February 17, 2020

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New Federal Trade Secrets Law Passed – Major Implications for Trade Secret Owners and Their Employees

Congress just passed a major revision to U.S. trade secrets law, with enactment upon the President’s signature likely in early May. Entitled the Defend Trade Secrets Act of 2016 (“DTSA”), the legislation creates for the first time a Federal private, civil cause of action to protect trade secrets. The Act is enforceable in Federal courts, but maintains existing state systems. 

In modernizing trade secret law, this legislation recognizes the important and growing role of trade secrets throughout the U.S. economy. Since trade secrets implicate almost every industry sector, the law creates a very valuable tool to protect this growing area of IP, while implicitly recognizing the increased challenges in enforcing patents and the difficulties in utilizing traditional state-based systems. By now providing civil remedies for misappropriation, it also builds on and extends the criminal penalties provisions of its predecessor Economic Espionage Act.

Seizure Provisions Related to Stolen Trade Secrets

Most significantly, the legislation provides for ex parte civil seizure of stolen trade secrets, as well as both injunction relief and damages as additional remedies. The rigorous seizure provisions are tempered by requiring a showing of “extraordinary circumstances,” including demonstrating that no other equitable remedy exists, that the target has actual possession of the trade secret, and that it is in danger of being destroyed or removed. Injunctive relief tracks injunction law requirements generally.

Impact on Employment Law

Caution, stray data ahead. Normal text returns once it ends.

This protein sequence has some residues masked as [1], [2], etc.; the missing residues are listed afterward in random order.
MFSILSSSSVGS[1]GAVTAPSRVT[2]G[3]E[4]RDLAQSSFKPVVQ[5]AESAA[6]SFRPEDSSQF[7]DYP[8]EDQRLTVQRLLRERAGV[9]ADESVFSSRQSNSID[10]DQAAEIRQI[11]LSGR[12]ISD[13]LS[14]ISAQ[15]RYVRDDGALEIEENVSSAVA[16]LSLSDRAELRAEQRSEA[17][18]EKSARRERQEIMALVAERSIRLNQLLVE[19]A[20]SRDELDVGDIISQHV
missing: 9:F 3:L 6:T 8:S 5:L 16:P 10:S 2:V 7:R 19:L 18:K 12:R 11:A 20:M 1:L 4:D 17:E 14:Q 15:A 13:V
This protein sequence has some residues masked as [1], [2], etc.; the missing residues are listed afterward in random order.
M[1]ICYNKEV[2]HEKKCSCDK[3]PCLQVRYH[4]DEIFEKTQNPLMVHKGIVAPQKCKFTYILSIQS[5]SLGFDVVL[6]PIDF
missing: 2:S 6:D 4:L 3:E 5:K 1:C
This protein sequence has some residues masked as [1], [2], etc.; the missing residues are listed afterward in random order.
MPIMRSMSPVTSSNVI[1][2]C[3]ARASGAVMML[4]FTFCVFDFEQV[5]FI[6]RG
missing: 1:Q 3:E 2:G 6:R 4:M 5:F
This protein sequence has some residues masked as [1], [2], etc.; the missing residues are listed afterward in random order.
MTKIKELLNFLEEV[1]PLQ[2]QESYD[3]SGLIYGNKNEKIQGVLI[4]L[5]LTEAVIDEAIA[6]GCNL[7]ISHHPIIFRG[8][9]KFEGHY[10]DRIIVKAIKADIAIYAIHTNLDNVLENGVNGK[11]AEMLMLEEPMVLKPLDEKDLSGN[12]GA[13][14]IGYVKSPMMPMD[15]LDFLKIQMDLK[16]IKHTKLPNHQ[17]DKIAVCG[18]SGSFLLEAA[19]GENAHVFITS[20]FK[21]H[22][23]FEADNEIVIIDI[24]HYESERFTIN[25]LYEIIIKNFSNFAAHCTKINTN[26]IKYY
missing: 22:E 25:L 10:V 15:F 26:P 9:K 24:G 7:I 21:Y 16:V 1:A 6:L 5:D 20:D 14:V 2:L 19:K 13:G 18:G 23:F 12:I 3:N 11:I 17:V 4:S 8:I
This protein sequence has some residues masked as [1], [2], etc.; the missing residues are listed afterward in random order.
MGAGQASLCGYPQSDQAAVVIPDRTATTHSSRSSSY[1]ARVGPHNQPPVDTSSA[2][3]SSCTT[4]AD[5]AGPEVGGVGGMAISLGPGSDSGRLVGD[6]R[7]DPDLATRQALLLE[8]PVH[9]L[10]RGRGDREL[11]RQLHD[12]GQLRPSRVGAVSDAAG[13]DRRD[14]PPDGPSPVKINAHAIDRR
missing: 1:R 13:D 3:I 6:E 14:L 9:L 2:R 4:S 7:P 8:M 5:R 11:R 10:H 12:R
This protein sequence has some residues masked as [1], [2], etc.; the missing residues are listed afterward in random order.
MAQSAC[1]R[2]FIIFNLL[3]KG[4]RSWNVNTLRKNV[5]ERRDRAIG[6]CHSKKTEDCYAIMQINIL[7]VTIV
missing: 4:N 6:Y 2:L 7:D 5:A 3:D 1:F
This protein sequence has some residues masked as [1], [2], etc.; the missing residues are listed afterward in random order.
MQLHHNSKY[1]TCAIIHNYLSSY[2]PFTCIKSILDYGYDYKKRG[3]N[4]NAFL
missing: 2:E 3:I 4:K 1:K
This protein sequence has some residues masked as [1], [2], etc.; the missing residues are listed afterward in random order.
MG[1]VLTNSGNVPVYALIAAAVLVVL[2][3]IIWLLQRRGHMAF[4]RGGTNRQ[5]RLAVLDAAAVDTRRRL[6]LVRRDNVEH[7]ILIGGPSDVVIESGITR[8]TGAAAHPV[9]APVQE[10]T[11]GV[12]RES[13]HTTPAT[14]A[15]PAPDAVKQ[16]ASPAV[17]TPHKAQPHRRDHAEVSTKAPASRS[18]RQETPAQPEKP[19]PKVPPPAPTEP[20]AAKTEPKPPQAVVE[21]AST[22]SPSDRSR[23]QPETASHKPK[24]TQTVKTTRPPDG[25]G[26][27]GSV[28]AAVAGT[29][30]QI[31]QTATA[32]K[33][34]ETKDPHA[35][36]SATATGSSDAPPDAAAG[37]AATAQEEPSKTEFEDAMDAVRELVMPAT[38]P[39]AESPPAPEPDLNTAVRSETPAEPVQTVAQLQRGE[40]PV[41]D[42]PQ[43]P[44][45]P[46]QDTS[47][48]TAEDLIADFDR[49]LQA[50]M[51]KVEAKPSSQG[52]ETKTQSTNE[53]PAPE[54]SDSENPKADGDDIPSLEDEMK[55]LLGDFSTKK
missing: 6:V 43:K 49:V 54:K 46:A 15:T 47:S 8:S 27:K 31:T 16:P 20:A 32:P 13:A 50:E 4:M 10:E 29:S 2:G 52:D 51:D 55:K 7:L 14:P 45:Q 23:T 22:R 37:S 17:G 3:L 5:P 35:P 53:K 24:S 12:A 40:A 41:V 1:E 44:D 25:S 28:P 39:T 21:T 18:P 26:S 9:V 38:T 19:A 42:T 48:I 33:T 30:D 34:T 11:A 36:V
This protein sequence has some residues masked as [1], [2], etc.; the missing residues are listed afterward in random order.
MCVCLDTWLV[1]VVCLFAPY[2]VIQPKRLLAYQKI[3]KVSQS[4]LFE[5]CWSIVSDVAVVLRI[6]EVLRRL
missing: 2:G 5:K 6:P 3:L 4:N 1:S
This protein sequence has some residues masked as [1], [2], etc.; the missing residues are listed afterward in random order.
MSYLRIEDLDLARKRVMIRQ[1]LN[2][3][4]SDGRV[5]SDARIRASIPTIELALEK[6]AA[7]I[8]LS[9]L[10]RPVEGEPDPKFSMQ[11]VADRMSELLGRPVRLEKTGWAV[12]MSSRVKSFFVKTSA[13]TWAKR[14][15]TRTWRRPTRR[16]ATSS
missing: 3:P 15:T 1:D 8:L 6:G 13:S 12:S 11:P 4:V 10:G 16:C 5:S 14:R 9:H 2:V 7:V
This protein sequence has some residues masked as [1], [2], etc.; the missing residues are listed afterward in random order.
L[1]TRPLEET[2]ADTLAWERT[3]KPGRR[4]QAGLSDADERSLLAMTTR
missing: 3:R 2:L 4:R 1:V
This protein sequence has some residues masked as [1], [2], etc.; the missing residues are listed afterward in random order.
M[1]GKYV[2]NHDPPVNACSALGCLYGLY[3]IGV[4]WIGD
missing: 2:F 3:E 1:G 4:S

Two provisions of the Act directly affect employers and confidentiality agreements:

1. Injunctions to prevent misappropriation are generally not available to prevent a person from changing employers when they are taking “merely the information the person knows”; and

2. The requirement that all employment agreements and policy documents containing confidentiality provisions contain notice that the employee has immunity from criminal and civil liability for disclosure of trade secrets and confidential information that is made in confidence to a Federal, State or local government or to an attorney and solely for the purpose of reporting or investigating a suspected violation of law; or is made in a complaint or other document filed in a lawsuit if filed under seal.

© Polsinelli PC, Polsinelli LLP in California


About this Author


As the former Under Secretary of Commerce for Intellectual Property and Director of the U.S. Patent and Trademark Office, Todd Dickinson possesses an in-depth knowledge of the USPTO and its practices, as well as an uncommon perspective on all facets of U.S. and international IP practice and policy.

During his 35-year career, Todd has also been Chief IP Counsel for two Fortune 50 companies, with overall corporate responsibility for all IP, including the management of extensive patent and trademark portfolios. This senior-level in-house experience gives him an intimate understanding...


Stephen Fox has spent more than 25 years in boardrooms and courtrooms acting as a trusted advisor to and litigation advocate for clients—from Fortune 500 corporations to entrepreneurs—in complicated and often high-profile business and employment disputes. Consistently recognized by peers and clients in state and national surveys as a “go-to” courtroom advocate, Steve is one of the only lawyers in Texas to be inducted as a Fellow into the prestigious College of Labor and Employment Lawyers and selected by Texas Monthly as one of the top 100 litigation attorneys in Texas.